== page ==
We’re now phasing people back into the office, and he believes that all of the safety guidelines are violating his freedom. He still won’t practice social distancing without being told, he will not wear a mask without being told, and he even planned another vacation when the company has asked us not to travel except in the case of emergencies. … The rest of my employees have been wonderful at following the guidelines, and some have privately expressed fears about working with him again. My own boss has also spoken to him about needing to obey safety policies, but he still “forgets” to do so until someone tells him.
I am at an absolute loss regarding how to get this employee to take these safety precautions seriously when he still sees the coronavirus as a political issue instead of a public health issue.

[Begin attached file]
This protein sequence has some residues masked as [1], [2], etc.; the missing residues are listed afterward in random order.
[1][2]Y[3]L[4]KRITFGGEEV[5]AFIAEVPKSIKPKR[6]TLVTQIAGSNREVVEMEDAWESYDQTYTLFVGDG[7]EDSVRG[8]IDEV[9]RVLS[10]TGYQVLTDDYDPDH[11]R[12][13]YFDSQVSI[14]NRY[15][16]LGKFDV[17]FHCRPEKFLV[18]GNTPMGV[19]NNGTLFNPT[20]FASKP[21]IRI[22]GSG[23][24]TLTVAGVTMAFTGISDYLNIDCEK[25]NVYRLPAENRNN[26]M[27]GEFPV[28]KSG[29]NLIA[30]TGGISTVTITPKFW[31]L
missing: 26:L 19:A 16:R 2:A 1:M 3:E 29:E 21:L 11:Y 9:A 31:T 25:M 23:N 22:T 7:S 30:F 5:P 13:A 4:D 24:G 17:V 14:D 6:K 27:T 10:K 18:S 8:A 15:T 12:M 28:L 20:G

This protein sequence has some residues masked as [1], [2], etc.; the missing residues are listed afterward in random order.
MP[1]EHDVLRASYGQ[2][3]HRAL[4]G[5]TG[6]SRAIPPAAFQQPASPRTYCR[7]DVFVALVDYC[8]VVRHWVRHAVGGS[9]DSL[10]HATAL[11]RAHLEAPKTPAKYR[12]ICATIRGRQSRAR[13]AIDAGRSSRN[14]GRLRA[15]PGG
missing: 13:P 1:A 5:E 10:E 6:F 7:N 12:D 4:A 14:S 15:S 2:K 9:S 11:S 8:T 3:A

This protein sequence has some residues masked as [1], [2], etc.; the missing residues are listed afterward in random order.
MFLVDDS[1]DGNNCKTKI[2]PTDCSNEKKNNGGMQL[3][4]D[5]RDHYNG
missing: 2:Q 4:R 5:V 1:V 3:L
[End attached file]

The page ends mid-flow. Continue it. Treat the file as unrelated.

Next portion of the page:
This manager has options, or at least they do if their company hasn’t tied their hands. They can send unmasked employees home, and they can warn and fire repeat offenders. Those are serious steps, yes, but companies that aren’t willing to take them are defanging their own safety policies and putting the rest of their employees at risk.
Where’s the law in all this, you might wonder? Legal expert Donna Ballman, the author of Stand Up for Yourself Without Getting Fired, says it’s not entirely clear yet, but there’s reason for employers to fear legal liability if they don’t maintain a safe workplace. “There are multiple lawsuits working their way through the courts and arbitration relating to employer liability, including wrongful death, negligence, violation of OSHA standards, and even some seeking injunctive relief to force employers to enact safety measures,” she says. “There are also many worker’s compensation claims being made by employees, and where they are allowed, employees may be limited to worker’s compensation. Some states are allowing them and some are not. In cases where employers intentionally violated OSHA and CDC standards, employees may be able to sue instead of bringing worker’s compensation claims. … [The] bottom line on legal liability is that it’s unsettled, but there is a huge potential for employer liability.”